Wine Pairing 101: Find the Perfect Match

The common knowledge for wine pairing is that the red wine goes with meat, while white goes with fish and chicken. This is a very simplistic guide to wine pairing. While this is usually true, food and wine now have a broader range in taste that needs to be considered to make a perfect match. So, before you pop open your vintage Bordeaux to go with your romantic dinner in your luxury home in Crosswinds Tagaytay, be sure to read on to get the perfect complement for your sumptuous meal.

A great pairing brings out the best in tastes. Rather than considering the meat, it is more essential to consider the taste of the dish. While dishes probably have 20 different tastes, they can be simplified to six main flavors: Salt, Acid, Fat, Sweet, Bitter, and Spice.

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Saltiness is usually found in fried foods, pasta dishes, and potatoes.

These dishes are best paired with sweet sparkling wines or acidic wines since they will balance out the flavors of the dish. Pinot Noir or Carignan is usually a good pairing for fried foods.


As a basic guide, the wine should be more acidic than the food. Otherwise, the wine will taste flat. Some acidic dishes include most salad dressings or vinegar-based foods such as paksiw and adobo. An acidic wine to pair these dishes with is a Sauvignon Blanc or Verdejo.


Fatty foods are best paired with bitter wines to enhance the flavor and level out the oily aftertaste. Cabernet Sauvignon, Merlot, or Red Bordeaux is recommended to go with fat.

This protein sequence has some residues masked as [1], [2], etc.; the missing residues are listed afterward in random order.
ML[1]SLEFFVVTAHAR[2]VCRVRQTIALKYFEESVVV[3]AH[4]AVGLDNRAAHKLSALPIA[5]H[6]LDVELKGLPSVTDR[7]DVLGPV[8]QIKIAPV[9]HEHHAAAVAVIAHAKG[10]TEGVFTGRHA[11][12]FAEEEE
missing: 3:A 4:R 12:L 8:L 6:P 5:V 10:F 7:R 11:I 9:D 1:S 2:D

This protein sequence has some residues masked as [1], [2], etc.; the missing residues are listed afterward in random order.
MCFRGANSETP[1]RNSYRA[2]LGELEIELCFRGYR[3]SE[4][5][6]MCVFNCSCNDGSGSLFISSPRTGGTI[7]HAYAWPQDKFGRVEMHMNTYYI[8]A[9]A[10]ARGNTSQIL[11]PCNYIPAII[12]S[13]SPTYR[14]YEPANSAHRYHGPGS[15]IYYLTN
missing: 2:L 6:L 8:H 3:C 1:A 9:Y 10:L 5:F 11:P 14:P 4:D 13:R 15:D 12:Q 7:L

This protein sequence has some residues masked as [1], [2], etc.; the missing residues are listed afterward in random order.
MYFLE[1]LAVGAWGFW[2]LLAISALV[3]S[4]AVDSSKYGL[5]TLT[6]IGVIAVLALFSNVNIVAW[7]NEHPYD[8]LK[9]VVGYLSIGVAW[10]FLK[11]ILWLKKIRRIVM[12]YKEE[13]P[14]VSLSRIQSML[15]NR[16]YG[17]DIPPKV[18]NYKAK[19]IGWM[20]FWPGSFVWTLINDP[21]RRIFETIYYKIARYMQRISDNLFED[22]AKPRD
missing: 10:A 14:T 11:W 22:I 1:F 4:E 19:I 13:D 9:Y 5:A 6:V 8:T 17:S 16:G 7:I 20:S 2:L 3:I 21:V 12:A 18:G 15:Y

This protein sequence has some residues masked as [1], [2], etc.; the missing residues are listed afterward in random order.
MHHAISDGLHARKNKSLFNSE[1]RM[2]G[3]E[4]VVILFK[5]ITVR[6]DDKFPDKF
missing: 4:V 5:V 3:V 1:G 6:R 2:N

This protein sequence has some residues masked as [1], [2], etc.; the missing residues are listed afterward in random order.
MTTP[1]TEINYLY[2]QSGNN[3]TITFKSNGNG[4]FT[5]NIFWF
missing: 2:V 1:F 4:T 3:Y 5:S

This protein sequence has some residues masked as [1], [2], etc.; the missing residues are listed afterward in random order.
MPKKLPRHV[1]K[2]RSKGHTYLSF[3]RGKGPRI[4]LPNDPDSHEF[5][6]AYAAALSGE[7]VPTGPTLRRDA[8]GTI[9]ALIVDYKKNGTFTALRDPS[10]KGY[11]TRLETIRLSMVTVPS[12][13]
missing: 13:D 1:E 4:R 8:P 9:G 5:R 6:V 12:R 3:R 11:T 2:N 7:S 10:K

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Wine should be sweeter than the food. This is especially important if you will be pairing it with desserts. The sweetness may overwhelm your drink and make it bland, if not paired properly. Most sweet sparkling wines go well with dessert. Suggested partners are Moscato or Champagne.


While you may think that bitter foods are best paired with bitter wines, it is actually not recommended because it only enhances the bitterness in your palate. Instead, it is recommended to pair bitter foods with acidic wines to complement and bring out the flavors. Suggested complementary pairings are Zinfandel or Tempranillo.


It should be noted that spice increases the bitterness and acidity in wine while decreasing its sweetness. As such, spicy foods are a bit tricky to pair. The sweetness and bitterness of the drink should be well-balanced to make it a good match for heat. Riesling is a great complement to this taste.

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With all the things to consider in pairing, just remember these:

Generally, the components of wine may be broken down as follows:

Red Wine usually has more bitterness.

White, Sparkling, and Rose Wines are usually more acidic.

Sweet Wines are sweet.

Match the food but opposites attract as well.

Match the sauce and not the meat.

Bitter, Acid, and Spice do not go together.

There are still lots to consider in wine pairing. Do you pair grilled pork with a Bold, Medium, or Light Red Wine? Do you serve Bold Red or Rich White with hard cheese? Is it better to serve Moscato or Madeira with strawberry cake? While this basic handbook will not make you a sommelier, it is enough to guide you to choose the perfect complement for your elegant dinner in your Brittany Home. Follow us on our FacebookTwitter, and Instagram accounts!